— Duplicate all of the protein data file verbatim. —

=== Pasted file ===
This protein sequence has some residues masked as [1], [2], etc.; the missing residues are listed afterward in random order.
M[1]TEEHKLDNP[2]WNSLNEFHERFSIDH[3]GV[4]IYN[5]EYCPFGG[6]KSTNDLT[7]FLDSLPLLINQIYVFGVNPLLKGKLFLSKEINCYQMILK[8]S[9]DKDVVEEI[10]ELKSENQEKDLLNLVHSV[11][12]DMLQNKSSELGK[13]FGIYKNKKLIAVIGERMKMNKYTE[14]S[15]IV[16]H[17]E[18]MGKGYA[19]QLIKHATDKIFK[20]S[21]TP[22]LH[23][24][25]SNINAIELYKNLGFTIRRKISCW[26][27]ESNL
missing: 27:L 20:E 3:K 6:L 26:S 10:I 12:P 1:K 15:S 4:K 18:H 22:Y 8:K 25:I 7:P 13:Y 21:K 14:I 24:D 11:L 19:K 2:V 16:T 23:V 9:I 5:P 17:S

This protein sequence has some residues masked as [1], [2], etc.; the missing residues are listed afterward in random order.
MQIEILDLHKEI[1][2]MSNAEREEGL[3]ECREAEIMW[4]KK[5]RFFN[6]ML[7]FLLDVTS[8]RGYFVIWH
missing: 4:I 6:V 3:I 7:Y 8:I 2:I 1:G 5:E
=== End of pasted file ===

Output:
This protein sequence has some residues masked as [1], [2], etc.; the missing residues are listed afterward in random order.
M[1]TEEHKLDNP[2]WNSLNEFHERFSIDH[3]GV[4]IYN[5]EYCPFGG[6]KSTNDLT[7]FLDSLPLLINQIYVFGVNPLLKGKLFLSKEINCYQMILK[8]S[9]DKDVVEEI[10]ELKSENQEKDLLNLVHSV[11][12]DMLQNKSSELGK[13]FGIYKNKKLIAVIGERMKMNKYTE[14]S[15]IV[16]H[17]E[18]MGKGYA[19]QLIKHATDKIFK[20]S[21]TP[22]LH[23][24][25]SNINAIELYKNLGFTIRRKISCW[26][27]ESNL
missing: 27:L 20:E 3:K 6:L 26:S 10:I 12:P 1:K 15:S 4:K 18:H 22:Y 8:K 25:I 7:P 13:Y 21:K 14:I 24:D 11:L 19:K 2:V 16:T 23:V 9:I 5:P 17:S

This protein sequence has some residues masked as [1], [2], etc.; the missing residues are listed afterward in random order.
MQIEILDLHKEI[1][2]MSNAEREEGL[3]ECREAEIMW[4]KK[5]RFFN[6]ML[7]FLLDVTS[8]RGYFVIWH
missing: 4:I 6:V 3:I 7:Y 8:I 2:I 1:G 5:E